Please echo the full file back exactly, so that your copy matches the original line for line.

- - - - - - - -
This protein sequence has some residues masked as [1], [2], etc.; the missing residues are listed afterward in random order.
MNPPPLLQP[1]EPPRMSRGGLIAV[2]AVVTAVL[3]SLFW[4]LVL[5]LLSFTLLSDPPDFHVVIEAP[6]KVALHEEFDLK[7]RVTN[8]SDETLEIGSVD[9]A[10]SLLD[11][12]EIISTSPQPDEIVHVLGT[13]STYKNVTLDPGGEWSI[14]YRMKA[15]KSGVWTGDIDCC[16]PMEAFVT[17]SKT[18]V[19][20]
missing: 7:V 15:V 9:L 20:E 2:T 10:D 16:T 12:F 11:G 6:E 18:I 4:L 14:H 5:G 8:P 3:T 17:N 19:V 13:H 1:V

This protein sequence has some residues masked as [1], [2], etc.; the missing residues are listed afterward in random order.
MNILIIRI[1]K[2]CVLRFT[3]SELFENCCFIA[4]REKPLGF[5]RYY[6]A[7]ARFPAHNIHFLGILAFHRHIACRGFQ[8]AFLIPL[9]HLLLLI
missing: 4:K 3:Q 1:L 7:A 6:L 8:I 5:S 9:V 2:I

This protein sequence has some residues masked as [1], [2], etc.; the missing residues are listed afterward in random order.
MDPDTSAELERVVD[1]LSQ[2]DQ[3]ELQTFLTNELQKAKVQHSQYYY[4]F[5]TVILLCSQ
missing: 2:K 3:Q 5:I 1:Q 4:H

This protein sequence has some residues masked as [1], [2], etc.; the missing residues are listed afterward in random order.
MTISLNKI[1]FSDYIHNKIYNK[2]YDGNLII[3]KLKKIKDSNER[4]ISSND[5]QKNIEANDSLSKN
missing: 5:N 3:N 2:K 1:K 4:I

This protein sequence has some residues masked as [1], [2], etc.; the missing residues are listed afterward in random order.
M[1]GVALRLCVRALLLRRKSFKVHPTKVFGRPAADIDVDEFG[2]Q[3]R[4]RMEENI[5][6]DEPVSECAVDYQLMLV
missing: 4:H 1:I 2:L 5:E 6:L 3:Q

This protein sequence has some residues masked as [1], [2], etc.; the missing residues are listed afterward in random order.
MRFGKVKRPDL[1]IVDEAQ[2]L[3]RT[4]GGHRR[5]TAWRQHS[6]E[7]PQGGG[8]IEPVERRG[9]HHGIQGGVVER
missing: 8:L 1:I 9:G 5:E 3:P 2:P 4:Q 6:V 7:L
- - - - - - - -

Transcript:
This protein sequence has some residues masked as [1], [2], etc.; the missing residues are listed afterward in random order.
MNPPPLLQP[1]EPPRMSRGGLIAV[2]AVVTAVL[3]SLFW[4]LVL[5]LLSFTLLSDPPDFHVVIEAP[6]KVALHEEFDLK[7]RVTN[8]SDETLEIGSVD[9]A[10]SLLD[11][12]EIISTSPQPDEIVHVLGT[13]STYKNVTLDPGGEWSI[14]YRMKA[15]KSGVWTGDIDCC[16]PMEAFVT[17]SKT[18]V[19][20]
missing: 7:V 15:V 9:L 20:E 2:T 10:D 16:T 12:F 11:G 6:E 18:I 4:L 14:H 5:G 8:P 3:T 17:N 19:V 13:H 1:V

This protein sequence has some residues masked as [1], [2], etc.; the missing residues are listed afterward in random order.
MNILIIRI[1]K[2]CVLRFT[3]SELFENCCFIA[4]REKPLGF[5]RYY[6]A[7]ARFPAHNIHFLGILAFHRHIACRGFQ[8]AFLIPL[9]HLLLLI
missing: 4:K 3:Q 1:L 7:A 6:L 8:I 5:S 9:V 2:I

This protein sequence has some residues masked as [1], [2], etc.; the missing residues are listed afterward in random order.
MDPDTSAELERVVD[1]LSQ[2]DQ[3]ELQTFLTNELQKAKVQHSQYYY[4]F[5]TVILLCSQ
missing: 2:K 3:Q 5:I 1:Q 4:H

This protein sequence has some residues masked as [1], [2], etc.; the missing residues are listed afterward in random order.
MTISLNKI[1]FSDYIHNKIYNK[2]YDGNLII[3]KLKKIKDSNER[4]ISSND[5]QKNIEANDSLSKN
missing: 5:N 3:N 2:K 1:K 4:I

This protein sequence has some residues masked as [1], [2], etc.; the missing residues are listed afterward in random order.
M[1]GVALRLCVRALLLRRKSFKVHPTKVFGRPAADIDVDEFG[2]Q[3]R[4]RMEENI[5][6]DEPVSECAVDYQLMLV
missing: 4:H 1:I 2:L 5:E 6:L 3:Q

This protein sequence has some residues masked as [1], [2], etc.; the missing residues are listed afterward in random order.
MRFGKVKRPDL[1]IVDEAQ[2]L[3]RT[4]GGHRR[5]TAWRQHS[6]E[7]PQGGG[8]IEPVERRG[9]HHGIQGGVVER
missing: 8:L 1:I 9:G 5:E 3:P 2:P 4:Q 6:V 7:L